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Self-Serving Social Media in Healthcare – Why Doctors Should Focus on the Patient

There’s no doubt that social media is important for healthcare providers. But oftentimes, doctors get social media all wrong.

More and more doctors are turning to Instagram, Facebook, and Twitter accounts to share their thoughts on healthcare policy, patient care, or to advertise their medical services.

The problem is that many of these doctors are posting self-serving content on social media – that is, they focus on themselves rather than the patient. This doesn’t necessarily help them connect with would-be followers. And while followers on social media don’t always translate to patients, savvy doctors can still use their social media accounts in a positive way to build their brand.

How Most Doctors Use Social Media

No two physicians’ social media feeds are the same. However, many doctors use their social media accounts in predictable ways by posting the same types of content:

  • Updates to business hours
  • Updates on services offered at the practice
  • Behind-the-scenes photos of the staff having fun
  • Promotions or discounts
  • Birthday shout-outs for your practice staff

None of these updates are “bad”, per se. It’s important for your followers to stay updated on changes in business hours or discounts you offer. And sharing stories and images of your company culture is great.

But is any of this actually valuable for would-be patients? Is this the content your potential followers are looking for? Probably not.

The reason why is simple: if you’re using social media this way, you’re speaking to the wrong audience.

Strategies like these may speak to current staff members, their friends, and maybe – just maybe – a few very loyal patients. But they almost certainly don’t speak to patients who looking for a doctor in the first place.

If you want to attract more patients from your social media profiles, you need to change the way you think about social media and what you post.

What Should Healthcare Providers Post Instead?

Socrates said to “Know Thyself.”

If he were around to opine on social media today, he would probably say “Know Thy Audience.”

The problem is that most doctors think about social media – specifically, their audience – in the wrong way: they focus on themselves. And if they do focus on patients, it’s likely for the benefit of current patients, not prospective ones.

Some doctors on social media don’t focus on patients at all. They focus on the medical community and their professional connections. This leads to Twitter feeds filled with medical jargon, scientific papers, and industry publications.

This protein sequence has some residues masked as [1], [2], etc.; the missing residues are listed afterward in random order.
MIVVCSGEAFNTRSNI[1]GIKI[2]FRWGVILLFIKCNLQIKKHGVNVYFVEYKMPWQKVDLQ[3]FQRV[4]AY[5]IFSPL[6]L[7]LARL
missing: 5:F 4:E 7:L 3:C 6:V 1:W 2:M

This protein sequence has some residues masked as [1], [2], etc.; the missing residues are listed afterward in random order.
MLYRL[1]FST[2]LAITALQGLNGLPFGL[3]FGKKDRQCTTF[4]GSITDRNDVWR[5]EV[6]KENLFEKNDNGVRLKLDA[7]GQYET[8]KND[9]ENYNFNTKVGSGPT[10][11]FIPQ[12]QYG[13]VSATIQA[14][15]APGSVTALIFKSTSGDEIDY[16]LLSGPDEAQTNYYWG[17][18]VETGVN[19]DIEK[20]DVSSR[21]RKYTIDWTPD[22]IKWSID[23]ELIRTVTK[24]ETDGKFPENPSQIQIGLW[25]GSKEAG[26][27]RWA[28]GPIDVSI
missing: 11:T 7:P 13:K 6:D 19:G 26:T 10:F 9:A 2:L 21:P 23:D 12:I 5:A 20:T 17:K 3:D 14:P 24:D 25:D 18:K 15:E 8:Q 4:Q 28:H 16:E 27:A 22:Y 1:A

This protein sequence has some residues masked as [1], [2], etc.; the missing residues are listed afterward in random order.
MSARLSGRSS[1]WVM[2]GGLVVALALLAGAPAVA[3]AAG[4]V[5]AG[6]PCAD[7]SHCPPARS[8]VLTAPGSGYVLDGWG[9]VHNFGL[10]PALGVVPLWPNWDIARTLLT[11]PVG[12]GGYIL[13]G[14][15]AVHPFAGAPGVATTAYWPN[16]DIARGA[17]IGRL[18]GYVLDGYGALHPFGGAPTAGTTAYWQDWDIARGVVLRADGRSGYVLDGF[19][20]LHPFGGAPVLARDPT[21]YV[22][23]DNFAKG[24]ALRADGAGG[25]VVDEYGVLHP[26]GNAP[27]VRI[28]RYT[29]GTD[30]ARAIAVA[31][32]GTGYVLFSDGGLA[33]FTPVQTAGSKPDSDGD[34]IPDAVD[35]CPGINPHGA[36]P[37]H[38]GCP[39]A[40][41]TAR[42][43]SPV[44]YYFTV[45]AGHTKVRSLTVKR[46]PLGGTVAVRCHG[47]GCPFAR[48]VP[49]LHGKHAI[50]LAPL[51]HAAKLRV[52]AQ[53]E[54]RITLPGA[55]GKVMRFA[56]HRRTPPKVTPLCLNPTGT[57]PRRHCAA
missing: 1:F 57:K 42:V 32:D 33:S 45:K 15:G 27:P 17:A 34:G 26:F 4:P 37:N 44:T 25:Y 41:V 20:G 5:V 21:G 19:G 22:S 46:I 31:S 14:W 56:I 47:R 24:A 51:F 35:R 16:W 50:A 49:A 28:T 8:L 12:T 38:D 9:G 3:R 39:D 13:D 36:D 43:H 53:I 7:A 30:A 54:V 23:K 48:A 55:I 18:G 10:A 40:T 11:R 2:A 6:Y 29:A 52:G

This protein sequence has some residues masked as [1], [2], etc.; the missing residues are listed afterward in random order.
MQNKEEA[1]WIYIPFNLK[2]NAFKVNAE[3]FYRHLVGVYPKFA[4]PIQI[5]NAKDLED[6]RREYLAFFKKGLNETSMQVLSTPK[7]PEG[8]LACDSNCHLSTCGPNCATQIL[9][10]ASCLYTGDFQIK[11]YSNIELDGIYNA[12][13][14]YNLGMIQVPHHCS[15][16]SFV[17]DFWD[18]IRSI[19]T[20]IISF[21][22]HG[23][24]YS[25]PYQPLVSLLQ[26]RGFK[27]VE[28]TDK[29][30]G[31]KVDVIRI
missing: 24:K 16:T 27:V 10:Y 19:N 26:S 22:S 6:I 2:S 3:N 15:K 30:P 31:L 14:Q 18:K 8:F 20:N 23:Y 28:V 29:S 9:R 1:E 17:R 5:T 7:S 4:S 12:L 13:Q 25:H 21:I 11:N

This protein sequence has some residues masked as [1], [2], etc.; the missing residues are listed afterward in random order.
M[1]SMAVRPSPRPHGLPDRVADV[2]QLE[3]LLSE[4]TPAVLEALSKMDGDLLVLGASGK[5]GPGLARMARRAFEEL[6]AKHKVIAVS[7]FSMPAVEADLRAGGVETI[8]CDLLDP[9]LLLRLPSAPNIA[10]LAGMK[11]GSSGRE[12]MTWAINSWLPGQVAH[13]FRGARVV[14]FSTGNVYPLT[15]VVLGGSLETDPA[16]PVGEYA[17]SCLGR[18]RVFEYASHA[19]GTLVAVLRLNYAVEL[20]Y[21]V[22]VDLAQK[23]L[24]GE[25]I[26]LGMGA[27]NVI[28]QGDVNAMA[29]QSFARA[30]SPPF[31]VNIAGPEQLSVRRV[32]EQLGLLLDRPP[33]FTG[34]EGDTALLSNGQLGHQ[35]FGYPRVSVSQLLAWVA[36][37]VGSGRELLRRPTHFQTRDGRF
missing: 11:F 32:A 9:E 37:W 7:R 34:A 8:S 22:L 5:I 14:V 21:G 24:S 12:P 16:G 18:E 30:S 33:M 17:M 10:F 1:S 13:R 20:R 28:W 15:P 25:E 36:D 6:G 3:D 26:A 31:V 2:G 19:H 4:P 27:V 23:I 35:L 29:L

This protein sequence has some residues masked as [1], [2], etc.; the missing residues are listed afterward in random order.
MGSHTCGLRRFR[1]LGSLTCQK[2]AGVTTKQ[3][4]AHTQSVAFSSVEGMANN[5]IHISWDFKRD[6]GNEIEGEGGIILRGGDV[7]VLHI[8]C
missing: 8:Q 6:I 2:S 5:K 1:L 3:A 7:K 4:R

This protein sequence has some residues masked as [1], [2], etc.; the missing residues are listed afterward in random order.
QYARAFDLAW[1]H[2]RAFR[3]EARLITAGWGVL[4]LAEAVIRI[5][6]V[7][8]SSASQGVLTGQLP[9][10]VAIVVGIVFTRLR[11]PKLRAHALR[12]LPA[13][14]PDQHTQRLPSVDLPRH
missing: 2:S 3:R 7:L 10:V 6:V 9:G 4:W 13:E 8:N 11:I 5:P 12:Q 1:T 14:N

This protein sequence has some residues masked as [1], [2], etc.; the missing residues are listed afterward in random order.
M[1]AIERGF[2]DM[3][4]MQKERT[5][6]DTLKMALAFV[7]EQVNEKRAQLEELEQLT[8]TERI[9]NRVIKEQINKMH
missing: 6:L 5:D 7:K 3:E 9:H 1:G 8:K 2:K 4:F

Again, this isn’t bad. But doctors shouldn’t fool themselves: this self-serving approach doesn’t resonate with would-be followers or would-be patients.

If doctors want to get the most out of social media as a tool for patient acquisition, they need to draw a clear line between content meant for patients and content meant for themselves.

Yes, prospective patients are looking for medical expertise and professionalism, so it’s important to showcase that from time to time.

But deep down, patients really just want to be heard. They want to be understood. They want connection and compassion from their doctor long before the doctor actually solves their medical problem.

If you want to deliver great patient experiences, you have to practice empathy long before you begin to practice medicine.

Changing the tone of your social media can foster this connection and build trust among prospective patients. It’s time that doctors stop being so self-centered online by focusing on their own interests – it provides no benefit to the patient.

Consider your audience. Consider your platform. Think twice before posting.

Do Followers Really Matter?

This brings us to a discussion of the relationship between follower counts and patient acquisition: do more followers on social media directly correlate to higher patient volumes?

The short answer? Nope.

It’s true that social media profiles appear prominently on Google, but very few patients are actually using Facebook and Twitter as tools to find their next doctor.

Organic social media won’t cause a patient to make a “purchase decision” (paid social might, but that’s a topic for a different day).

But social media can still be a very powerful tool to influence a patient’s behavior and lead them to take the next step.

The primary reason is social proof.

Social proof is one of the most immutable forces of human psychology that influences our behavior and decision-making – and social media is custom-tailored to exploit it.

Social proof means that the more people we see doing a thing, the more we want to do it, too.

When social proof is implemented correctly, it leads to self-reinforcing practice growth.

The more followers a page has, the more likely it is to attract the next follower.

The larger the audience, the faster it will grow.

So in that respect, more followers for your social media profile is a positive sign. It can help your practice growth flywheel start to spin faster and faster. More followers probably won’t directly lead to more patients at first, but as you continue to grow your audience and reputation, you’ll become the practice in town to beat.

…so while your social following may not directly result in higher patient volume right away, it certainly doesn’t hurt.

So if you want to grow faster, the best way to get there is to remember your audience and eliminate any self-serving content on your social media.

Focus on empathy. Focus on building trust. Focus on connection.

You’ll be well on your way to growing your practice and attracting more patients…if only you think twice before pressing “publish.”